Finally, Zachary Dierickx played the excerpts from Shostakovich’s Symphony No. 9. In the slow movement, Raden worked with Dierickx to bring out a contemplative, lonely quality to the solo.  He noted the difficulty of tuning the throat B-flat that ends the second and third phrases of the solo. Raden worked to even out some of the “bumps” that often creep into the line, suggesting a one-and-one B-flat in the phrase that leads to the high F-sharp. He suggested seeking a variety of options for the altissimo notes in the passage, using whatever vocabulary of fingerings best suits the player’s instrument and personal playing style. In the fast-movement excerpt, he congratulated Dierickx on choosing a slightly slower tempo, favoring clarity and brilliance over blind speed. He suggested that Dierickx continue to work on crisp articulation, but also congratulated him on keeping energy right to the end of the solo.

Raden suggested at the start of the masterclass that it is helpful to write a single word or short phrase at the top of an orchestral excerpt, to help call up a musical character when moving rapidly between excerpts in an audition situation. He also emphasized the importance of learning excerpts off original parts whenever possible and not out of excerpt collections that often include mistakes or missing measures. All three performers played brilliantly, and it was fascinating to hear Raden’s helpful and practical insights into this literature.

–Notes by Michael Rowlett
Michael Rowlett is the assistant Professor of Clarinet at The University of Mississippi.  You can find his CD Close to Home: Music of American Composers on Amazon and Albany Records.

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Buffet Crampon Gala Concert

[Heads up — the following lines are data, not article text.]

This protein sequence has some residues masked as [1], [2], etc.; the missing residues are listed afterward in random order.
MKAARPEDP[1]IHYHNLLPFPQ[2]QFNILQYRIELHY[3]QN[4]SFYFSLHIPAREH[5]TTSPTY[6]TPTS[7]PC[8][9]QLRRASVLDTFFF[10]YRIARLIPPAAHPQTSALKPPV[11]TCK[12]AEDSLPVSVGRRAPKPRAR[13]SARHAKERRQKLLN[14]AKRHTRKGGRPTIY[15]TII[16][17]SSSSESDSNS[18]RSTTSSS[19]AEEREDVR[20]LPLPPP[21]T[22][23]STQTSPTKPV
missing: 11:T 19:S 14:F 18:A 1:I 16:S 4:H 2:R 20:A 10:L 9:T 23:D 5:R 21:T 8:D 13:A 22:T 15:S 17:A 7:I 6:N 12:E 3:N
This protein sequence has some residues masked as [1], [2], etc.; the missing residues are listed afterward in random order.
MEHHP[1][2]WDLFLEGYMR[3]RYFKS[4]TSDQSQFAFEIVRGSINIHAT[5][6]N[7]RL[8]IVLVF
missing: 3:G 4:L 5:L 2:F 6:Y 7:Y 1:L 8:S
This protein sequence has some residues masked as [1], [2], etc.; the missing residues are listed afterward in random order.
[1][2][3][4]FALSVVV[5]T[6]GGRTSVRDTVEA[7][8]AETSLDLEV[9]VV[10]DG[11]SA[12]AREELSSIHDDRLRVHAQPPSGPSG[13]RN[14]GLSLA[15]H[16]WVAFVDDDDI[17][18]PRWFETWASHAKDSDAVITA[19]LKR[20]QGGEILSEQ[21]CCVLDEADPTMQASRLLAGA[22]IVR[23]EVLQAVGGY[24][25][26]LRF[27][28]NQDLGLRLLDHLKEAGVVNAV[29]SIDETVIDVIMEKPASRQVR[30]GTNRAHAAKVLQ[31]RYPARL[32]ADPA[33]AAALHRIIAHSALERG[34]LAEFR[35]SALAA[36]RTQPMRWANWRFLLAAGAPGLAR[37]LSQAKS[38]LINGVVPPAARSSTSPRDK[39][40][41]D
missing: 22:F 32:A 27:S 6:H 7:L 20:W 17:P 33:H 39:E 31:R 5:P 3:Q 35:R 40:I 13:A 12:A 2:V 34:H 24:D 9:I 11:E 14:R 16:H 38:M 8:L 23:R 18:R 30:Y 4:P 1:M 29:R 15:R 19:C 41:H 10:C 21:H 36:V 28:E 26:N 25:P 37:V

10556216_857259564285448_2699921473091380692_n[2]On the final evening at ClarinetFest 2014, we enjoyed incredible works for clarinet and orchestra.  Alcides Rodriguez and Gabor Varga give a jovial opening to the concert playing Krommer’s Concerto for Two Clarinets and Orchestra, Op. 35.  With bubbling lines and a beautiful blend, the duo played with poise and grace. The two clarinetists displayed great sensitivity to throughout the second movement, playing with great control and intonation over a subdued Baton Rouge Symphony Orchestra.

Following was Ralph Skiano with his poignant interpretation of Debussy’s Premiere Rhapsodie.  The clarinet weaved its way in and around the orchestra with incredible ease, wafting through elongated phrases and impish flourishes.  In these moments the interplay between soloist and and the orchestra’s principal winds was delightful, particularly with the oboist.

Taking the stage, Greg Raden performed Weber’s Concerto No. 1.  His first note stilled the room with his pure sound floating high above the orchestra.  The third movement was lively with delicate inflections and a variety of colors which made for a lovely contrast between themes.

Antonio Saiote gave a lively performance of Canongia’s Clarinet Concert No. 3 in E-flat.  With wild technical demands, Saiote took command of the stage and played with abandon.  Taking some artistic license, his virtuosic performance of Canongia’s work was a memorable performance from the night.

In a last-minute change of performers, Robert DiLutis took the stage instead of the programmed David Drosinos to perform Ben-Haim’s Pastoral Variee for Clarinet, Harp and Strings.  A consummate professional and profound musician, none would have assumed he was not the originally programmed artist.  In many respects, it was the most impressive performance of the evening.

A full, lush string section cued the start of Mozart’s Clarinet Concerto, and the final piece of the evening. Paul Cigan delivered an inspiring performance of our cornerstone work.  His pianos seemed to draw you in, peering into intimate moments of repose.

–Notes by Melissa Morales
Melissa Morales is a master’s student at DePaul University studying with Julie DeRoche and Larry Combs.  She currently teaches at The People’s Music School and performs with The Candid Concert Opera’s Orchestra Nova and the Chicago Symphonic Winds.